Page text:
It’s a different world than it was then. The young ladies seem so much more mature. Do they still idolize pop stars? My guess is it’s the preteen girls now, not the teens, who keep up the tradition.
What is the attraction? The dreamy eyes, the toothpaste smile, or just the safety of distance?
In the comments, tell me about your teen crush.
I confess I have never been a Debbie Macomber fan. Her books have struck me as more goody two shoes than I could bear. i always turned to the tales of dukes and earls for my leisure reading.
Now, however, I find myself writing stores that are similar to those Macomber has long been famous for. I am all about good people, happy ever after, and small town charm. I don’t presume to have her skill; I’m still very much a novice novelist. But in trying to approximate what she does, I have gained respect for her as an author.
Twelve Days of Christmas hits just the note we need for the season and for the climate of the country right now too. The heroine is impossibly cheery and sweet. The hero is a modern day Scrooge who falls victim to being “killed with kindness.”
As a blogger myself, I could also relate to the heroine’s struggle to gain readership.
If only real life could be as wholesome as the world Macomber creates, we’d all be a lot happier.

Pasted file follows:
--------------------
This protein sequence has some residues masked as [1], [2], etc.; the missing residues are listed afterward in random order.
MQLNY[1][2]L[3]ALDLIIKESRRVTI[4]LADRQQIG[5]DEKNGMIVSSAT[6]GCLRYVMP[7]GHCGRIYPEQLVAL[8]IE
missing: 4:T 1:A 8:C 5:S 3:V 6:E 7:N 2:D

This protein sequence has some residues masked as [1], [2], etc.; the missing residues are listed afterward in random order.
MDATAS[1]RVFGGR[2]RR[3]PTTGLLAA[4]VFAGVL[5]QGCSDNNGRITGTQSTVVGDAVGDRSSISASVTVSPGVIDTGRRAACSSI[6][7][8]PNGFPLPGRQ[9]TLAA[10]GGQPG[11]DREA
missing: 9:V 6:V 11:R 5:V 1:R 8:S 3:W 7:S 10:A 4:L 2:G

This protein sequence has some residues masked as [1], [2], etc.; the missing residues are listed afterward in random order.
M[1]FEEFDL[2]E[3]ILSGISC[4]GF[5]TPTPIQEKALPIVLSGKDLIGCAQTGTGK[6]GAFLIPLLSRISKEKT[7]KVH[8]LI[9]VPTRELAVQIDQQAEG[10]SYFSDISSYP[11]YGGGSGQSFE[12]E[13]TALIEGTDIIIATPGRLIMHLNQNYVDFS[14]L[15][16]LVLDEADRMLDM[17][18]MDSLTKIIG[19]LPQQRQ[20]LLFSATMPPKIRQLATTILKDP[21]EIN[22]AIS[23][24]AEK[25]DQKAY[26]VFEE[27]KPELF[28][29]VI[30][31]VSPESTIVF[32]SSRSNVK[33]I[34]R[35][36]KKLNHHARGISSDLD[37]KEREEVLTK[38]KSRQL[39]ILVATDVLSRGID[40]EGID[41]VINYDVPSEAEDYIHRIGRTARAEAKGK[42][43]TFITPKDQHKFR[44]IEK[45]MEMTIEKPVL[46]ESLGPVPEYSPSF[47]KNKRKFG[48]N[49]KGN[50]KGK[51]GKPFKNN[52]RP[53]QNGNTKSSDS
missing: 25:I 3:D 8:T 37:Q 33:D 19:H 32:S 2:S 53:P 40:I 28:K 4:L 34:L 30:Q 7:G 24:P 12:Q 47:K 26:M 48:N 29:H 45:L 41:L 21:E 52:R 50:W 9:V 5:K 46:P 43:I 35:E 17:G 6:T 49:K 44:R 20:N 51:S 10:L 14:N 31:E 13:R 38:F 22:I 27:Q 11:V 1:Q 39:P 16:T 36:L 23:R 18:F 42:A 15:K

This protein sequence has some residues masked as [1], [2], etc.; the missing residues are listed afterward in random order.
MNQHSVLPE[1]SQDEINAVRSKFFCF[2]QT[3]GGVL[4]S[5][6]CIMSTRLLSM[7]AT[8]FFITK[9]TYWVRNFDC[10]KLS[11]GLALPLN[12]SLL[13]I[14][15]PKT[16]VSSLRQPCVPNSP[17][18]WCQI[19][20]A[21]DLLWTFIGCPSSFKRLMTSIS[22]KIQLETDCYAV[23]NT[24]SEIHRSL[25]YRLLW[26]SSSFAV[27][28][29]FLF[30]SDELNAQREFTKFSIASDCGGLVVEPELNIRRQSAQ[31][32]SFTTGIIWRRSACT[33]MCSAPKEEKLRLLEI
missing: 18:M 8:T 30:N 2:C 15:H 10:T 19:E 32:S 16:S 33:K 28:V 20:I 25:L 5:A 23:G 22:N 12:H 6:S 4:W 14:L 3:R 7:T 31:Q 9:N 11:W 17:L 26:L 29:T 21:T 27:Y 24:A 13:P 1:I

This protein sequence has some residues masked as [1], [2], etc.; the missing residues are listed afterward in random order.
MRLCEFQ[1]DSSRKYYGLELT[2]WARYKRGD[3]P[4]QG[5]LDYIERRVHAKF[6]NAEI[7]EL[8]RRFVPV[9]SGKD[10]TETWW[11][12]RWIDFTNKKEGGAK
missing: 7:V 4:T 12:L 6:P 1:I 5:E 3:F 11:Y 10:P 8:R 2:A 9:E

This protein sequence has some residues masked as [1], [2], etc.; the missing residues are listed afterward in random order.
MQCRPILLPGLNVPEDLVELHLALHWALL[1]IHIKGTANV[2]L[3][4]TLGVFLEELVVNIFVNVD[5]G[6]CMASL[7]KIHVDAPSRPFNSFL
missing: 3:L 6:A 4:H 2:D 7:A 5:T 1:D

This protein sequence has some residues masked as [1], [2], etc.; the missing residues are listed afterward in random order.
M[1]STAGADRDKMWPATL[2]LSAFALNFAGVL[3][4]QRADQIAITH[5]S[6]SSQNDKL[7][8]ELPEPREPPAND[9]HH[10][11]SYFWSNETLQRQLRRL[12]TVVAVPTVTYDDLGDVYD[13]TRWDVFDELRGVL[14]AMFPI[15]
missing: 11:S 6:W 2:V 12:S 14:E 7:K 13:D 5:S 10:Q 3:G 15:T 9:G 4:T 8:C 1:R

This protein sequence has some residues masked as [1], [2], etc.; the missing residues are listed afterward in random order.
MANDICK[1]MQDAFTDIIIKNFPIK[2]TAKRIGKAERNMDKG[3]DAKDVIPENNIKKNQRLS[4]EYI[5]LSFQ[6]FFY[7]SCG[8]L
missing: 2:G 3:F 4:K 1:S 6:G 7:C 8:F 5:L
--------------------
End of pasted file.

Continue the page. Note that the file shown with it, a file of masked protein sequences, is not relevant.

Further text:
P.S. Southern Hospitality, the second book in my Calusa series will be out this week.
Just Fine with Caroline is darker in tone than I expected. The story is set in the Ozarks in a small town where everyone knows everyone’s business. This is usually my favorite kind of book.
I was expecting lighthearted fun. But all the moonshine in the hollers can’t change the fact that no life is perfect. Caroline’s mother has Alzheimer’s, her cousin has up and left an abusive husband, and her gay best friend is afraid to come out and face ostracism.
Tall, dark, and exceedingly handsome Noah left town years ago, but now he’s back to reopen what once was his grandfather’s business across the street from the bait shop that Caroline runs since her mother no longer can.
Secrets from the past eventually are revealed and interfere with the budding romance.
Personally, I couldn’t really warm to any of the characters except Noah. Even the HEA wasn’t as satisfying as I hoped. The writing is fine, but this one is not my cup of tea.